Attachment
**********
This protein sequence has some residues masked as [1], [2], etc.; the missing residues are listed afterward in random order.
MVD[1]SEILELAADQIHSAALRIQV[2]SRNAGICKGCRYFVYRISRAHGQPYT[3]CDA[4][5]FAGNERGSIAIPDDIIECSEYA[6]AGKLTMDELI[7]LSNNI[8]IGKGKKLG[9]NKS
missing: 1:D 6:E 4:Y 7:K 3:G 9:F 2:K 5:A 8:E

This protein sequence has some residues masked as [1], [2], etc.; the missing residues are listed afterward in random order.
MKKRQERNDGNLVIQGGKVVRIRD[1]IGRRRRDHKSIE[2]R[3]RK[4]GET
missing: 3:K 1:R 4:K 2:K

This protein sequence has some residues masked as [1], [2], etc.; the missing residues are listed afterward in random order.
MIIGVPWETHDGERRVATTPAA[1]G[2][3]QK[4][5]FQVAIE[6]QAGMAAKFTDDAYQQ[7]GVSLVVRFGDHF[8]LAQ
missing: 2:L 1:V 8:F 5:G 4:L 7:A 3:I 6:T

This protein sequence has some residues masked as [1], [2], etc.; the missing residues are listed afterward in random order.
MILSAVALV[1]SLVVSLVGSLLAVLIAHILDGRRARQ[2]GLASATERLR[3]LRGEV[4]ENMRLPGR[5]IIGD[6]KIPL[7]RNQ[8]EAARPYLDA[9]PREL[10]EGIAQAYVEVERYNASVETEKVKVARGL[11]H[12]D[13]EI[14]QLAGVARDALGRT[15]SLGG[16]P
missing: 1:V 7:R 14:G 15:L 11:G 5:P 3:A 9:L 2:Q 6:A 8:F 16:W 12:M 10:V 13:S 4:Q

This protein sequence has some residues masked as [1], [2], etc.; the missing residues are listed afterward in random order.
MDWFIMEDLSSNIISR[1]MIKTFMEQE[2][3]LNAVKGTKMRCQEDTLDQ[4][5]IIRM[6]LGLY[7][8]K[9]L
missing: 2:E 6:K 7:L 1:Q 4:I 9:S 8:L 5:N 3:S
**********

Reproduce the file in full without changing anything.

This protein sequence has some residues masked as [1], [2], etc.; the missing residues are listed afterward in random order.
MVD[1]SEILELAADQIHSAALRIQV[2]SRNAGICKGCRYFVYRISRAHGQPYT[3]CDA[4][5]FAGNERGSIAIPDDIIECSEYA[6]AGKLTMDELI[7]LSNNI[8]IGKGKKLG[9]NKS
missing: 1:D 6:E 4:Y 7:K 3:G 9:F 2:K 5:A 8:E

This protein sequence has some residues masked as [1], [2], etc.; the missing residues are listed afterward in random order.
MKKRQERNDGNLVIQGGKVVRIRD[1]IGRRRRDHKSIE[2]R[3]RK[4]GET
missing: 3:K 1:R 4:K 2:K

This protein sequence has some residues masked as [1], [2], etc.; the missing residues are listed afterward in random order.
MIIGVPWETHDGERRVATTPAA[1]G[2][3]QK[4][5]FQVAIE[6]QAGMAAKFTDDAYQQ[7]GVSLVVRFGDHF[8]LAQ
missing: 2:L 1:V 8:F 5:G 4:L 7:A 3:I 6:T

This protein sequence has some residues masked as [1], [2], etc.; the missing residues are listed afterward in random order.
MILSAVALV[1]SLVVSLVGSLLAVLIAHILDGRRARQ[2]GLASATERLR[3]LRGEV[4]ENMRLPGR[5]IIGD[6]KIPL[7]RNQ[8]EAARPYLDA[9]PREL[10]EGIAQAYVEVERYNASVETEKVKVARGL[11]H[12]D[13]EI[14]QLAGVARDALGRT[15]SLGG[16]P
missing: 1:V 7:R 14:G 15:L 11:G 5:P 3:A 9:L 2:Q 6:A 8:F 16:W 12:M 10:V 13:S 4:Q

This protein sequence has some residues masked as [1], [2], etc.; the missing residues are listed afterward in random order.
MDWFIMEDLSSNIISR[1]MIKTFMEQE[2][3]LNAVKGTKMRCQEDTLDQ[4][5]IIRM[6]LGLY[7][8]K[9]L
missing: 2:E 6:K 7:L 1:Q 4:I 9:S 8:L 5:N 3:S